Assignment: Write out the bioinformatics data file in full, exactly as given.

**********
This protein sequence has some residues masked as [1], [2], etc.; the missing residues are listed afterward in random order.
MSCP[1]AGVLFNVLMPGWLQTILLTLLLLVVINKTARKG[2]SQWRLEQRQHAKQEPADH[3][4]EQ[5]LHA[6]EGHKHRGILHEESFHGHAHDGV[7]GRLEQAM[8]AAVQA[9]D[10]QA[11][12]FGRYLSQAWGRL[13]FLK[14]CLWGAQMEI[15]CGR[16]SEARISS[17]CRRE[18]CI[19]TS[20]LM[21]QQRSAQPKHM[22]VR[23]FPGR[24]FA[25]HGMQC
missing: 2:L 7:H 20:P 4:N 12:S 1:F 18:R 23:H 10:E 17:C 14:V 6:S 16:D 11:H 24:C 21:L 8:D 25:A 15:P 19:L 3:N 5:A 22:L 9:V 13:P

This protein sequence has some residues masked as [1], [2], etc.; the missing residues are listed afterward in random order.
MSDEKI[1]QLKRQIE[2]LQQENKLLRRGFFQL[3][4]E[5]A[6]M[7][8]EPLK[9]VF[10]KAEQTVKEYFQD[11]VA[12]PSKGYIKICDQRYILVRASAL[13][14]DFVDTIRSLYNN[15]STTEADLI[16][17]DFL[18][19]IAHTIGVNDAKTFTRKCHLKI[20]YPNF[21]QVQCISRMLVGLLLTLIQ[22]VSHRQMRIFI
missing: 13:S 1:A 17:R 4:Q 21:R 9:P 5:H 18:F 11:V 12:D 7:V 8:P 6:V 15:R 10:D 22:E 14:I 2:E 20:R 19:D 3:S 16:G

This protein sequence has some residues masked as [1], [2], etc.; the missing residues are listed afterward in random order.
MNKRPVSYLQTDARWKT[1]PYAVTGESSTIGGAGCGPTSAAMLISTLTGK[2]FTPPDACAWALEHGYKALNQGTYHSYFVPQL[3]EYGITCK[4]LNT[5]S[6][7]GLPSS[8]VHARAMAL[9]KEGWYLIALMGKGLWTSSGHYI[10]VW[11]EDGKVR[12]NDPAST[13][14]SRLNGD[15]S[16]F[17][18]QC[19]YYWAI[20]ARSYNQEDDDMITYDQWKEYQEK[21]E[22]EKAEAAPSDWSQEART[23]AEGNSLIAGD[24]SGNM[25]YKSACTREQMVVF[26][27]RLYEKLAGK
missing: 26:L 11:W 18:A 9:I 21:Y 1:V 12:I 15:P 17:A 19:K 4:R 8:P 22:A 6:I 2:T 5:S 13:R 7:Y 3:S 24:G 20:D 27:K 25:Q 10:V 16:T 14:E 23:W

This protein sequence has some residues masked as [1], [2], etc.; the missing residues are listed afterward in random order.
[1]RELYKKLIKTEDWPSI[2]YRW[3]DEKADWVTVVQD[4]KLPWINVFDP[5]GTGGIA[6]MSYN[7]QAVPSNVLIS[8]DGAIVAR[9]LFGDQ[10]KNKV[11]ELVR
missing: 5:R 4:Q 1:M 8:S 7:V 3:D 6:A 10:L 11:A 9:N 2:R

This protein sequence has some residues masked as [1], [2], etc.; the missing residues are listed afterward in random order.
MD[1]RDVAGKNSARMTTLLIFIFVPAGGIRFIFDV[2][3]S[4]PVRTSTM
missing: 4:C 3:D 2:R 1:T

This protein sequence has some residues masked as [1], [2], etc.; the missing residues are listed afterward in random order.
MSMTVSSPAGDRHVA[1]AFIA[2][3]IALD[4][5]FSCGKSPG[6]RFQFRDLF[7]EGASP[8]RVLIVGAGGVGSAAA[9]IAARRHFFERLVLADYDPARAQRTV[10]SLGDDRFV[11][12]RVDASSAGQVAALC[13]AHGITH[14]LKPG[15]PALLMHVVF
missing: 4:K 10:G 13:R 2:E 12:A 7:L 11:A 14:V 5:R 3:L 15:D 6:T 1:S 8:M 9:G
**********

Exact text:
This protein sequence has some residues masked as [1], [2], etc.; the missing residues are listed afterward in random order.
MSCP[1]AGVLFNVLMPGWLQTILLTLLLLVVINKTARKG[2]SQWRLEQRQHAKQEPADH[3][4]EQ[5]LHA[6]EGHKHRGILHEESFHGHAHDGV[7]GRLEQAM[8]AAVQA[9]D[10]QA[11][12]FGRYLSQAWGRL[13]FLK[14]CLWGAQMEI[15]CGR[16]SEARISS[17]CRRE[18]CI[19]TS[20]LM[21]QQRSAQPKHM[22]VR[23]FPGR[24]FA[25]HGMQC
missing: 2:L 7:H 20:P 4:N 12:S 1:F 18:R 23:H 10:E 17:C 14:V 6:S 16:D 11:H 24:C 21:L 8:D 25:A 15:P 19:L 3:N 5:A 22:L 9:V 13:P

This protein sequence has some residues masked as [1], [2], etc.; the missing residues are listed afterward in random order.
MSDEKI[1]QLKRQIE[2]LQQENKLLRRGFFQL[3][4]E[5]A[6]M[7][8]EPLK[9]VF[10]KAEQTVKEYFQD[11]VA[12]PSKGYIKICDQRYILVRASAL[13][14]DFVDTIRSLYNN[15]STTEADLI[16][17]DFL[18][19]IAHTIGVNDAKTFTRKCHLKI[20]YPNF[21]QVQCISRMLVGLLLTLIQ[22]VSHRQMRIFI
missing: 13:S 1:A 17:R 4:Q 21:R 9:P 5:H 18:F 11:V 12:D 7:V 8:P 6:V 15:R 10:D 22:E 14:I 2:E 20:R 19:D 3:S 16:G

This protein sequence has some residues masked as [1], [2], etc.; the missing residues are listed afterward in random order.
MNKRPVSYLQTDARWKT[1]PYAVTGESSTIGGAGCGPTSAAMLISTLTGK[2]FTPPDACAWALEHGYKALNQGTYHSYFVPQL[3]EYGITCK[4]LNT[5]S[6][7]GLPSS[8]VHARAMAL[9]KEGWYLIALMGKGLWTSSGHYI[10]VW[11]EDGKVR[12]NDPAST[13][14]SRLNGD[15]S[16]F[17][18]QC[19]YYWAI[20]ARSYNQEDDDMITYDQWKEYQEK[21]E[22]EKAEAAPSDWSQEART[23]AEGNSLIAGD[24]SGNM[25]YKSACTREQMVVF[26][27]RLYEKLAGK
missing: 26:L 11:W 18:A 9:I 21:Y 1:V 12:I 15:P 17:A 19:K 4:R 8:P 22:A 6:I 2:T 5:S 13:R 7:Y 3:S 24:G 20:D 27:K 25:Q 10:V 16:T 14:E 23:W

This protein sequence has some residues masked as [1], [2], etc.; the missing residues are listed afterward in random order.
[1]RELYKKLIKTEDWPSI[2]YRW[3]DEKADWVTVVQD[4]KLPWINVFDP[5]GTGGIA[6]MSYN[7]QAVPSNVLIS[8]DGAIVAR[9]LFGDQ[10]KNKV[11]ELVR
missing: 5:R 4:Q 1:M 8:S 7:V 3:D 6:A 10:L 11:A 9:N 2:R

This protein sequence has some residues masked as [1], [2], etc.; the missing residues are listed afterward in random order.
MD[1]RDVAGKNSARMTTLLIFIFVPAGGIRFIFDV[2][3]S[4]PVRTSTM
missing: 4:C 3:D 2:R 1:T

This protein sequence has some residues masked as [1], [2], etc.; the missing residues are listed afterward in random order.
MSMTVSSPAGDRHVA[1]AFIA[2][3]IALD[4][5]FSCGKSPG[6]RFQFRDLF[7]EGASP[8]RVLIVGAGGVGSAAA[9]IAARRHFFERLVLADYDPARAQRTV[10]SLGDDRFV[11][12]RVDASSAGQVAALC[13]AHGITH[14]LKPG[15]PALLMHVVF
missing: 4:K 10:G 13:R 2:E 12:A 7:L 11:A 14:V 5:R 3:L 15:D 6:T 1:S 8:M 9:G